06/05/16 ~ Habakkuk

From the Preacher’s Pen…

RacineBuildingNew Year’s resolutions… remember them? Many times they don’t last past January. Sometimes we try to revive them in mid-year and other times we just save them for next year.

Do you remember when you first became a Christian? Remember that resolve and determination to live a faithful life and how you wanted to share the Good News with everyone? Isn’t it even more important to revive and renew that zeal, that resolution?

One of my favorite prophets is Habakkuk. His weakness and failure to understand God’s plan and purpose is something I can identify with. His faith in the face of such fear and doubt is an incredible lesson that we can all aspire to!

Habakkuk

No one living in Habakkuk’s day can remember a time when Judah had known and obeyed the Lord’s commands. Josiah becomes king at the age of eight and at 16 begins to seek the Lord. At 20 years of age, he purges idolatry from Jerusalem and during the repairs on the Temple Hilkiah, the priest, discovers a copy of the Book of the Law. When Shaphan the scribe reads the book that has been lost during the reign of a series of wicked kings, he hurries to Josiah with the news (2 Kings 22:10). Josiah is aghast at what they have done and humbles himself, prays for mercy and promises to both keep God’s commands and to publish them throughout the land. As the people hear God’s word, and the Feast of Passover is re-instituted, the King leads all Judah in a revival to obey the Lord.

In the midst of this revival, Habakkuk becomes aware of how superficial this religious reform is to the hearts and minds of most worshipers. Simply knowing God’s will and word does not produce holiness. More than outward reform is needed as many twist and pervert God’s word to suit what they want to do. Some even do violence to those who do try to truly obey. Sound like a familiar story? Is it perhaps just a little too like our world today?

As Habakkuk writes his book it certainly seems that God’s people have learned nothing from their own history. The Assyrians destroyed the northern tribes of Israel so long ago that the lesson is now forgotten. It seems like peace and prosperity will continue forever in the land. Far too many people believe that God really doesn’t mean what He says and will allow His people to go on sinning. Revival is just for those old fashioned few. But God Himself counsels, “Behold, as for the proud one, his soul is not right within him; but the righteous will live by his faith.” (Habakkuk 2:4)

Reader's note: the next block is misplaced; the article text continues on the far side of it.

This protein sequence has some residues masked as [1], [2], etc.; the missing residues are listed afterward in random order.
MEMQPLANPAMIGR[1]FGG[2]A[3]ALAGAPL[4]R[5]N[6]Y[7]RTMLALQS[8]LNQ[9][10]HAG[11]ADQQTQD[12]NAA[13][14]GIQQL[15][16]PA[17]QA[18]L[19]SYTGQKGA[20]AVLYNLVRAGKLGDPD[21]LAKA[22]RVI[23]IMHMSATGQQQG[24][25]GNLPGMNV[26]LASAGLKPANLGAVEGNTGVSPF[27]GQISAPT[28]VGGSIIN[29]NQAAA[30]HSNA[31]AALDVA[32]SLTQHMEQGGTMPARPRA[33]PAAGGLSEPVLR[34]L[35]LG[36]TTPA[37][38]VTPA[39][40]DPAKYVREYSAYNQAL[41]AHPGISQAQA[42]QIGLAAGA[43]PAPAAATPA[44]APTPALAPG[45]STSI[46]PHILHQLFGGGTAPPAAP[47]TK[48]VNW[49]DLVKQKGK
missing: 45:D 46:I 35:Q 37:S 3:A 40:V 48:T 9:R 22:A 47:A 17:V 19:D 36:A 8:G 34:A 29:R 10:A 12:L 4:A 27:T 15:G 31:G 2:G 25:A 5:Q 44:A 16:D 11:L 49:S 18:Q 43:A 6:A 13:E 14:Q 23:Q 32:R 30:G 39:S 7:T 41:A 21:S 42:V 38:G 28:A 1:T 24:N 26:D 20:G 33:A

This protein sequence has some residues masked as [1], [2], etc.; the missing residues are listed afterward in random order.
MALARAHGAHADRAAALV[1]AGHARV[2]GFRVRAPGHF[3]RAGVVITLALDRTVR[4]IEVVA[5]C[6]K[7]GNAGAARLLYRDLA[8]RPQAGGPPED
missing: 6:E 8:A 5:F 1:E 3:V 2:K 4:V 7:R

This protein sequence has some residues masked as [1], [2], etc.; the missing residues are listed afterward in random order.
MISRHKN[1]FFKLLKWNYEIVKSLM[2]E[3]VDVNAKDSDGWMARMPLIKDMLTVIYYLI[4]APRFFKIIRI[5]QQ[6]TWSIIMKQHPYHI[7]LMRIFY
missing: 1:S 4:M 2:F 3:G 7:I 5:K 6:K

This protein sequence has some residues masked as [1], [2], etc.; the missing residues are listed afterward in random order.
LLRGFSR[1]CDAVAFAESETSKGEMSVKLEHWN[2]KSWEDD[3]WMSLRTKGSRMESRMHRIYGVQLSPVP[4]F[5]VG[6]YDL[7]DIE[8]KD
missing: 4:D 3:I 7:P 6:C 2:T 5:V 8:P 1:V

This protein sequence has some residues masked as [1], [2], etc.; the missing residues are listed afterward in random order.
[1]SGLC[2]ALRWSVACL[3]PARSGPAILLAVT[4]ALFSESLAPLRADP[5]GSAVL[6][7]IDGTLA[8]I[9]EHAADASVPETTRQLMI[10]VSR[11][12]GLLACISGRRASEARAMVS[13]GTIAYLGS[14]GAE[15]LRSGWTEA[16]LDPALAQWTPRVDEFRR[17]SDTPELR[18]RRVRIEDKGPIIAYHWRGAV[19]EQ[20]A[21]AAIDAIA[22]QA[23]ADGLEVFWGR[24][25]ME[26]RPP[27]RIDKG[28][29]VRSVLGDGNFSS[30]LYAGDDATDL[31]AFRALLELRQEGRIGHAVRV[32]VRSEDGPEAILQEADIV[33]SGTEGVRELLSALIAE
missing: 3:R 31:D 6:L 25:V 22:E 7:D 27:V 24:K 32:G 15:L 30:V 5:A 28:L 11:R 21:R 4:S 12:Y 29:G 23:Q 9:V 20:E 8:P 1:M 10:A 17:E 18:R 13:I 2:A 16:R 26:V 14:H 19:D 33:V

God always sees through the superficial people in any revival and reveals to Habakkuk just what the future holds: the cost of great sin is great punishment! So terrible is the judgment God explains to the prophet that he is shocked by the revelation. Habakkuk will soon see with his own eyes the wicked nations swallowing up his people.

As Habakkuk seeks solitude he wonders how God can allow such wicked people to destroy His own even in their sin and prays for true revival and for God’s mercy: “Lord, I have heard the report about You and I fear. O Lord, revive Your work in the midst of the years, in the midst of the years make it known; in wrath remember mercy.” (Habakkuk 3:2)

Living by faith is the true revival; the true return to what God wants us to do. God has declared that His righteous will be preserved in the day of trouble because they depend on Him. And God will always remain the final judge, dealing out certain retribution on all the ungodly such that all the earth will be silent before Him. As Habakkuk’s prayer continues, he accepts God’s will, “I heard and my inward parts trembled, at the sound my lips quivered. Decay enters my bones, and in my place I tremble. Because I must wait quietly for the day of distress, for the people to arise who will invade us.”

And then he reveals to us what true faith and true revival really mean: “Though the fig tree should not blossom and there be no fruit on the vines, though the yield of the olive should fail and the fields produce no food, though the flock should be cut off from the fold and there be no cattle in the stalls, yet I will exult in the Lord, I will rejoice in the God of my salvation. (Habakkuk 3:16-18)

May God grant such faith to us! May the Lord renew in us the love, devotion and faithfulness that we need. May the Lord grant us the true joy that comes in faithfully serving Him. May we let it show in and lead our lives that we might boldly declare with Habakkuk, “The Lord God is my strength” (Habakkuk 3:19)

— Lester P. Bagley

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